“Businesses are leaving,” said Andrew Hoan, president and CEO of the Portland Business Alliance.
Hoan said that the rioting is giving off the perception that coming downtown is unsafe. Regular visits from customers have been replaced with stores shuttered using strips of plywood, walls and shopfronts covered in graffiti and “an accumulation of damages that are un-repaired.”
“The financial consequences to the downtown corridor are a running calculation that is almost impossible to wrap your mind around,” said Hoan. Several businesses in the area have already lost a lot of revenue due to the rioting. According to him, the city must do something fast in order to make sure that the damage done to the commercial district doesn't last.
In late May, Kassab Jewelers was robbed of nearly $1 million worth of jewelry. The store, which is run by an immigrant family, did not receive any support from the city or the state. (Related: Portland officials seem to actually want their city to burn down.)
Stacey Gibson, the franchise owner of a Subway, is dispirited by the fact that the rioters don't understand how much hard work she has put into making sure her business is successful and that she treats her employees well and provides them with a good salary. All of this hard work, Gibson argues, goes down the drain because rioters “come in and destroy it by breaking the window and everything else.” Business owners are the ones who have to pay for the destruction, not the rioters, said Gibson.
The actions of the Black Lives Matter movement and their allies in the radical leftist organization Antifa prove that they do not care about either lives or property. Listen to this episode of the Health Ranger Report, a podcast by Mike Adams, the Health Ranger, and learn about one instance wherein a member of BLM fired into a vehicle and was subsequently put down in self defense.
Amid concerns about the length of the Wuhan coronavirus (COVID-19) pandemic and the rioting in downtown Portland, many companies have decided to simply avoid the problem by packing up and either switching to a remote working model or moving to a new office outside of the area.
The Standard Insurance Company is one of those businesses. A vast majority of their 2,100 employees in Oregon used to work at the Standard Insurance Center, a 27-story office building located downtown. Now, nearly all of them are working from home.
Bob Speltz, the company's senior director for community relations, said that the reasons for the changes are the ongoing COVID-19 pandemic and “current disruptions and unsafe conditions in the neighborhood.”
Speltz said that, while a majority of their employees are working from home, a small handful remain in the Standard Insurance Center, and another group of workers have been relocated to their campus in Hillsboro, to the west of Portland.
Speltz also said that the company was not sure how many of their workers will be returning to the Standard Insurance Center, but that the company will be happy to recommit itself to its office in downtown Portland “assuming conditions in the neighborhood improve.”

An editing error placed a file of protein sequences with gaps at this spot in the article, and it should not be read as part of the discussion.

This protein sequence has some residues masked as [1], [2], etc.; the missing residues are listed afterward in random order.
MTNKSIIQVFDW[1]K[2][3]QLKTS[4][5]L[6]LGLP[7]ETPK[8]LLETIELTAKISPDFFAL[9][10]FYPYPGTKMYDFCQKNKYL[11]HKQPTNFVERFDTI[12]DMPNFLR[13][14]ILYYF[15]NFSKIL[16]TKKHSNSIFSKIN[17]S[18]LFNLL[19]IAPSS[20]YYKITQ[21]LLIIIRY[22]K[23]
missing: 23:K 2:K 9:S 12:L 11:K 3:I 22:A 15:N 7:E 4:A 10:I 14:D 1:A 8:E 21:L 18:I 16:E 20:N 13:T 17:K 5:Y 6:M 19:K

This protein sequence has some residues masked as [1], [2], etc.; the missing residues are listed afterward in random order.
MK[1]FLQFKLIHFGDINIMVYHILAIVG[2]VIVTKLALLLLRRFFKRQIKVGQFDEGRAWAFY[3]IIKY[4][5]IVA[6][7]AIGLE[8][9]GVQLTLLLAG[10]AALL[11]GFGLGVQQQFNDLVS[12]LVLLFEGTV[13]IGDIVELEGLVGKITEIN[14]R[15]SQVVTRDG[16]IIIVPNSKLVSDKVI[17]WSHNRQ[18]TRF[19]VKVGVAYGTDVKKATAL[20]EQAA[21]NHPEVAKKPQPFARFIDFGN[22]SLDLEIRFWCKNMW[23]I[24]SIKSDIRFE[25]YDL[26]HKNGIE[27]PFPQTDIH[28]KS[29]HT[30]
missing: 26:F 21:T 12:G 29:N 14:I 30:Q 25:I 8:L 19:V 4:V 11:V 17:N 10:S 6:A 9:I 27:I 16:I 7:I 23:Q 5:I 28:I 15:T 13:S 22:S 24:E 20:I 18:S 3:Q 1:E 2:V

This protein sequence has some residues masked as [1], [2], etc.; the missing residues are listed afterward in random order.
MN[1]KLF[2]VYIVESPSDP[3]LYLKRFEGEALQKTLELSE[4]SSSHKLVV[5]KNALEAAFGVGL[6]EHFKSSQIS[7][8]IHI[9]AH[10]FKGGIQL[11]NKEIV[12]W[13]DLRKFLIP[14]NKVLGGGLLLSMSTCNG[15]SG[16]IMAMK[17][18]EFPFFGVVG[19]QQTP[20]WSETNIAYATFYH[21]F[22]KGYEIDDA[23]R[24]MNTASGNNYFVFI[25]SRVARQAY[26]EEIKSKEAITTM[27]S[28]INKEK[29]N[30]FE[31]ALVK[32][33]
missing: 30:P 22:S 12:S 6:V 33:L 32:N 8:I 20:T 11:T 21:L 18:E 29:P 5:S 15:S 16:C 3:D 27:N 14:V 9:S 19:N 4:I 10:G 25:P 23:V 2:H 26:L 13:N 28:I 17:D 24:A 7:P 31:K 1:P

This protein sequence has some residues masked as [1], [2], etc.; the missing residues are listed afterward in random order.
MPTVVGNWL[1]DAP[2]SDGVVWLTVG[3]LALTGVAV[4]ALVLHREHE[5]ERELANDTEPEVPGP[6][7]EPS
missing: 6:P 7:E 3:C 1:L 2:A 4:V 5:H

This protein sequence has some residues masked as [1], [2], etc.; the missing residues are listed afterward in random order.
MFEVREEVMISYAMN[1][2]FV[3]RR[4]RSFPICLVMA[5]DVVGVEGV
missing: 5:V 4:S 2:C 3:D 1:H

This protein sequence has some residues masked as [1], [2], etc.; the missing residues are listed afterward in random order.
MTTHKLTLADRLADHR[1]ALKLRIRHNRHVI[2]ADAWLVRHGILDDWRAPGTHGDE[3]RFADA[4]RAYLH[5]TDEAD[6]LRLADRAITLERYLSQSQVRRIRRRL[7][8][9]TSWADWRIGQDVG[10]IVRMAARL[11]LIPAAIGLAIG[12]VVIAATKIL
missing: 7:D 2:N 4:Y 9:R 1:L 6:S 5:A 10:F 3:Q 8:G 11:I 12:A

Other large businesses are following suit, such as OCHIN, a national health nonprofit organization, which announced that it will be selling its 40,200 square-foot headquarters in downtown Portland. All of their employees are now working from home.
Unfortunately for Portland's business owners, the rioting has not been limited to the downtown area, where organized groups of Antifa and BLM rioters have been meeting every night to assault the county and federal courthouses. In the Kenton neighborhood in North Portland, many business owners are on edge due to the nightly destruction.
Terrance Moses, an African-American business owner and member of the Kenton Business Association, said that the current actions of the Black Lives Matter movement prove that it has drifted from its original purpose of promoting racial equality.
Moses said that, when he went to one demonstration, he was shocked to hear one of the protest leaders promoting the use of violence as a valid tactic. “His tone was ‘we're going to burn if that's what it takes to get our point across.’” Moses also witnessed them talking about how, if people end up going to jail, then they are going to jail “for the cause” and that this is the only way the Black Lives Matter movement is actually going to enact real change.
“‘So if you feel you need to burn some stuff up then you burn it up,’” said Moses, quoting the speech he heard.
Moses said that the movement's messages and actions are very counterproductive, especially if they actually do want to promote racial equality. It especially hurts people of color who are business owners, because they are already struggling due to having to deal with the coronavirus.
“Nine businesses in the Kenton district are Black and minority owned, and one of them was spray painted and we put thousands of hours putting together that plaza so Black-owned businesses can expand outside,” said Moses.
If the movement actually wants to reach people, Moses believes they need to stop being so destructive and start marching during the day. The people the movement needs to reach, Moses argues, are not outside of their homes during the evening.
“My [main] message to you is stop,” said Moses, when asked about what he would like to say to the demonstrators. “Let's regroup and have a plan other than destroying things for destroying's sake.”
Learn more about how the rioting is affecting the prosperity of communities in cities like Portland, Seattle and Minneapolis by reading the articles at Rioting.news.